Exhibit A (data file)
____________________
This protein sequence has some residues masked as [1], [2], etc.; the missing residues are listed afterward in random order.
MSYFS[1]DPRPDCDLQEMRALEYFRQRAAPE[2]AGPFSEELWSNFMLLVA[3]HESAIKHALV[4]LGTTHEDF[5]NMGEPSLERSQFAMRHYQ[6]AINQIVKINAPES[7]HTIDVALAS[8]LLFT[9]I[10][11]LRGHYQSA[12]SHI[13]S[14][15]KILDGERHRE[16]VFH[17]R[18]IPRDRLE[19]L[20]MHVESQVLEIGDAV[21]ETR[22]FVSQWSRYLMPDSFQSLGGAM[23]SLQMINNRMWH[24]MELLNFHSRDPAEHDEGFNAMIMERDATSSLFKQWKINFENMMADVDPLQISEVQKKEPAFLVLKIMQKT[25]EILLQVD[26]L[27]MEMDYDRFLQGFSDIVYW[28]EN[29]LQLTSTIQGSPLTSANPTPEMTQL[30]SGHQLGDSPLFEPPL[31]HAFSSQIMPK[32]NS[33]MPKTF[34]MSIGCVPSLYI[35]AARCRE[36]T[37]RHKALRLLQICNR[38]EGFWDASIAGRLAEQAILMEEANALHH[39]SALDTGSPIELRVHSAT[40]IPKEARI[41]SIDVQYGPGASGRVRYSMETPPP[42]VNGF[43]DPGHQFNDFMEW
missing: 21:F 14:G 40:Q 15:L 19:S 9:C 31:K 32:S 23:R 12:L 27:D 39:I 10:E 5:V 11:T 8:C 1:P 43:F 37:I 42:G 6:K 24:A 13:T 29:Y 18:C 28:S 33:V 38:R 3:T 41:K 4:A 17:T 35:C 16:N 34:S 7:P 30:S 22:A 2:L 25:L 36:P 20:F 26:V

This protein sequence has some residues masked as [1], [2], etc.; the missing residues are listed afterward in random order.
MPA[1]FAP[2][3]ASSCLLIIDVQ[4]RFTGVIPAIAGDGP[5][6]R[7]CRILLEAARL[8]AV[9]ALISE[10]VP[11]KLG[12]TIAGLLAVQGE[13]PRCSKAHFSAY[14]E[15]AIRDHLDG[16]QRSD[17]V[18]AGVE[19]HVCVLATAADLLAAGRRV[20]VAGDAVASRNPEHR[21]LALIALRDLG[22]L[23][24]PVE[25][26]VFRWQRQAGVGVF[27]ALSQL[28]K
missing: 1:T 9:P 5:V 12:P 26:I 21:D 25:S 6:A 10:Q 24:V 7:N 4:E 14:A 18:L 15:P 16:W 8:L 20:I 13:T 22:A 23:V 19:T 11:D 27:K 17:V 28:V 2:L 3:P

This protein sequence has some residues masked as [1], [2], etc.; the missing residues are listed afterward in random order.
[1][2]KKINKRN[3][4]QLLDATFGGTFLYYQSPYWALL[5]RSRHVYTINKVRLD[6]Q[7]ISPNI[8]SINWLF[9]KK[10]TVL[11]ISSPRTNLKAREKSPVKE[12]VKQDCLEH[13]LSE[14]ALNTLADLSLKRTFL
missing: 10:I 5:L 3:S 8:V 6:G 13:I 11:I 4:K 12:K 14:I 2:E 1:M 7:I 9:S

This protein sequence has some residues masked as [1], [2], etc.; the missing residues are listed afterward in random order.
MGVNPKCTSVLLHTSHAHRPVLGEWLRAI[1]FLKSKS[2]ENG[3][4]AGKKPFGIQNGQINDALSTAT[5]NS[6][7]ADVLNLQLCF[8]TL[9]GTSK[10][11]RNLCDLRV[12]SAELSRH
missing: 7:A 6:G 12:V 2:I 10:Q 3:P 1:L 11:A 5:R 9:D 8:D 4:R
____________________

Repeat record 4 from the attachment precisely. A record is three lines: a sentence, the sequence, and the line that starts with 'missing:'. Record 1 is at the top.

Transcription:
This protein sequence has some residues masked as [1], [2], etc.; the missing residues are listed afterward in random order.
MGVNPKCTSVLLHTSHAHRPVLGEWLRAI[1]FLKSKS[2]ENG[3][4]AGKKPFGIQNGQINDALSTAT[5]NS[6][7]ADVLNLQLCF[8]TL[9]GTSK[10][11]RNLCDLRV[12]SAELSRH
missing: 7:A 6:G 12:V 2:I 10:Q 3:P 1:L 11:A 5:R 9:D 8:D 4:R